In 1730, Edmund Burt was sent to Scotland to work
as a contractor for the government. For most of the time, he was
based in Inverness, from where he wrote regularly to an acquaintance
in London about his experiences.
Burt had an insatiable curiosity about everything.
From cooking and personal hygiene (the standards of which continually
shocked him), to weddings, funerals, public executions and even
the activities of witches, no aspect of Highland life or society
escaped his scrutiny.
Burt's witty and satirical style makes entertaining
reading, but whilst he was certainly critical of many things,
he draws a very sympathetic picture of the grinding hardship and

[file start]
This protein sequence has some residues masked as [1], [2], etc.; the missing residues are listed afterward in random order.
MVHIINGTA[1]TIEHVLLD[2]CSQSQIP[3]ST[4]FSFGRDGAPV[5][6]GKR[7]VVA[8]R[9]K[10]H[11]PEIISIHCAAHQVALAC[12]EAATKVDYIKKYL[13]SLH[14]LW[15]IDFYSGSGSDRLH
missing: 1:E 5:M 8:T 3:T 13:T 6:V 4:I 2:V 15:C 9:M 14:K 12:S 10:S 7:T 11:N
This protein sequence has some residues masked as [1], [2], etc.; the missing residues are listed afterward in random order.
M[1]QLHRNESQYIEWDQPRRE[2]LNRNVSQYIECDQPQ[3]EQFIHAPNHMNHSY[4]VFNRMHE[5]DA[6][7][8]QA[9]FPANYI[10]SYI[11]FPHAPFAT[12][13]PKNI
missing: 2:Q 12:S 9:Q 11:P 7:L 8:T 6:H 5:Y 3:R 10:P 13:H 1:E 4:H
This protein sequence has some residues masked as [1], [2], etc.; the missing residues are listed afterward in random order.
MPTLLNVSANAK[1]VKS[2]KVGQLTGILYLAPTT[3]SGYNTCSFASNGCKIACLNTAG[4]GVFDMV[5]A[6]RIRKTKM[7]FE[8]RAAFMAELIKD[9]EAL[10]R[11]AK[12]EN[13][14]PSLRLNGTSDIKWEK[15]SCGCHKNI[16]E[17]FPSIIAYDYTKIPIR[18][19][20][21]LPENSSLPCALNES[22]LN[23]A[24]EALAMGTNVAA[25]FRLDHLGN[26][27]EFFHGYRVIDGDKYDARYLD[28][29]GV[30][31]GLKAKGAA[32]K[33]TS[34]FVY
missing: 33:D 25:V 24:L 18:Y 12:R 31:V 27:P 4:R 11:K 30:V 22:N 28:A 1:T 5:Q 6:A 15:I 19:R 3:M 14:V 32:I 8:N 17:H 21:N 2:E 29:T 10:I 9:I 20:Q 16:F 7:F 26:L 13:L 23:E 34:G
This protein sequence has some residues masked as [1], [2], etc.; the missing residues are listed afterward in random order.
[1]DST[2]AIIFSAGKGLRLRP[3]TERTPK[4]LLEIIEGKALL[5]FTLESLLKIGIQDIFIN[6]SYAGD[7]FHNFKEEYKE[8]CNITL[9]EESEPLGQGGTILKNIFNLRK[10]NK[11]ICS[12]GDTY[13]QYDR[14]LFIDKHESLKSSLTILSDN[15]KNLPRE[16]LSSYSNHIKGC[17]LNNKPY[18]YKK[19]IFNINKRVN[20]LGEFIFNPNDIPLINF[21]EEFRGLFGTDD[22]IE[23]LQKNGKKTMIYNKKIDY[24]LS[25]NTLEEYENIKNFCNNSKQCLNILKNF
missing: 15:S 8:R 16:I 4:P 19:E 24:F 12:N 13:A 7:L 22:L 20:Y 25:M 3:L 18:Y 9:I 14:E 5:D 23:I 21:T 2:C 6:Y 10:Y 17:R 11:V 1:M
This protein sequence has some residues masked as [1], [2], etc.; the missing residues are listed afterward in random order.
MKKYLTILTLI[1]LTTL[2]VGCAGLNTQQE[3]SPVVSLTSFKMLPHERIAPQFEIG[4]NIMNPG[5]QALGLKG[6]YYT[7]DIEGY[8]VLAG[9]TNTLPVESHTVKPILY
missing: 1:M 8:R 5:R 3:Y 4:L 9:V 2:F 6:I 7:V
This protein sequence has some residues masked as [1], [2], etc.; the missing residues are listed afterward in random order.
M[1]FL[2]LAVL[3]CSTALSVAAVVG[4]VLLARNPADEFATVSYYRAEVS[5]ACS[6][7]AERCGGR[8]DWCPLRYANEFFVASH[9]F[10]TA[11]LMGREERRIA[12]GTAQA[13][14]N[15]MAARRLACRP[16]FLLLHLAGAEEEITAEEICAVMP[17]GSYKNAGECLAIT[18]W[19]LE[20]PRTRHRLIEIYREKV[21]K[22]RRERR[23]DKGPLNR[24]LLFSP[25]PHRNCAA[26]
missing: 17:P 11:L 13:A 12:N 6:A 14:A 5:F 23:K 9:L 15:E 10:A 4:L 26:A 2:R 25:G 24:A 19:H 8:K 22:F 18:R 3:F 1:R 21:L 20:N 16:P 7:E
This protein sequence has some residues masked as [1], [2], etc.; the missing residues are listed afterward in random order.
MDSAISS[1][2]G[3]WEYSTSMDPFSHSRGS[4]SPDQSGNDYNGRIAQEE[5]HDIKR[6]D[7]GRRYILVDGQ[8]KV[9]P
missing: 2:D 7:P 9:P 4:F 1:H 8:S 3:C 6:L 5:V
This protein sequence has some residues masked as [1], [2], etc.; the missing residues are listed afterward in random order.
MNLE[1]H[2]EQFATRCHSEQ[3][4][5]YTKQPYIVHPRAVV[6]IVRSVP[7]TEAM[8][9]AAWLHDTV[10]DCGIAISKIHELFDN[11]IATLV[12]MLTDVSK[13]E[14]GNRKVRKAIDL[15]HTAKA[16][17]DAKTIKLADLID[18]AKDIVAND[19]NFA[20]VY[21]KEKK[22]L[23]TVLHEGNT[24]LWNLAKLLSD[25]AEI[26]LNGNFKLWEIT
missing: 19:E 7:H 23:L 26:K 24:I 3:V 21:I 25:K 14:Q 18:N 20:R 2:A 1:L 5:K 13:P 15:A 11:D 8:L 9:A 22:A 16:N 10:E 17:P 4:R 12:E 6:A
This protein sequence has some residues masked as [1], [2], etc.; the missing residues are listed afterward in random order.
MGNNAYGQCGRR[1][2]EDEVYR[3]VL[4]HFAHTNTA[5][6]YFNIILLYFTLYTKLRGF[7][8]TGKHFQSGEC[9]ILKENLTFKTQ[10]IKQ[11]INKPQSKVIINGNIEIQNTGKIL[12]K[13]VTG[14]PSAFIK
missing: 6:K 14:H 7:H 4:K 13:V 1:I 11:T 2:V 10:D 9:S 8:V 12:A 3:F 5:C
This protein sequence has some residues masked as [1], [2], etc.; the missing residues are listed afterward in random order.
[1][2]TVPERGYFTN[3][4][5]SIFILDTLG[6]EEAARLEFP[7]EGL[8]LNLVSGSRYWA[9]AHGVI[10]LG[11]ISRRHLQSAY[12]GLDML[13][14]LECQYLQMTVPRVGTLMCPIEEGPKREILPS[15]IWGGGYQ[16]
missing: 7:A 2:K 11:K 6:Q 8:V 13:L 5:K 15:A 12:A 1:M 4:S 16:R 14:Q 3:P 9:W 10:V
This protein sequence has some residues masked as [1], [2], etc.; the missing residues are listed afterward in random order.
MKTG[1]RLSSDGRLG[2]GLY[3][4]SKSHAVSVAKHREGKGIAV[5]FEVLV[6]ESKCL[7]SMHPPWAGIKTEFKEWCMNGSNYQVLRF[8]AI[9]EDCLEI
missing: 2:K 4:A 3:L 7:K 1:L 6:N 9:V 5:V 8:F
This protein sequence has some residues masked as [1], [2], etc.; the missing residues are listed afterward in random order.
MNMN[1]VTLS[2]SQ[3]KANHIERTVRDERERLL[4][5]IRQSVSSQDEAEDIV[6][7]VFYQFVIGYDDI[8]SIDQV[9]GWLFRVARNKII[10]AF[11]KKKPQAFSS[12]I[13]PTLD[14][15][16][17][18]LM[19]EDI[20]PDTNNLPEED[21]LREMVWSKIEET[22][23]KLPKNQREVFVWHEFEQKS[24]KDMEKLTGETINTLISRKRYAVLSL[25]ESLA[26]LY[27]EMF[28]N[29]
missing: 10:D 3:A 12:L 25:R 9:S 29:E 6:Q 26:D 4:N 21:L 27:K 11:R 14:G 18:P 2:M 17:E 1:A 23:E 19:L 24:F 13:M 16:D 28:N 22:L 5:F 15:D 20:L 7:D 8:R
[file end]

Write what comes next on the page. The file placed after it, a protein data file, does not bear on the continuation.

poverty faced by so much of the ordinary population. His writing
is a salutary antidote to many of the Romantic views of the Highlands
and Jacobitism, which were later to take hold.
Burt's Letters from a Gentleman in the North of
Scotland is one of the most detailed yet entertaining sources
of information on life and customs in the Highlands during the
18th century. It is now available for the first time in one volume,
with modernised spelling and includes an Introduction by Charles
W.J. Withers, Professor of Geography in the University of Edinburgh.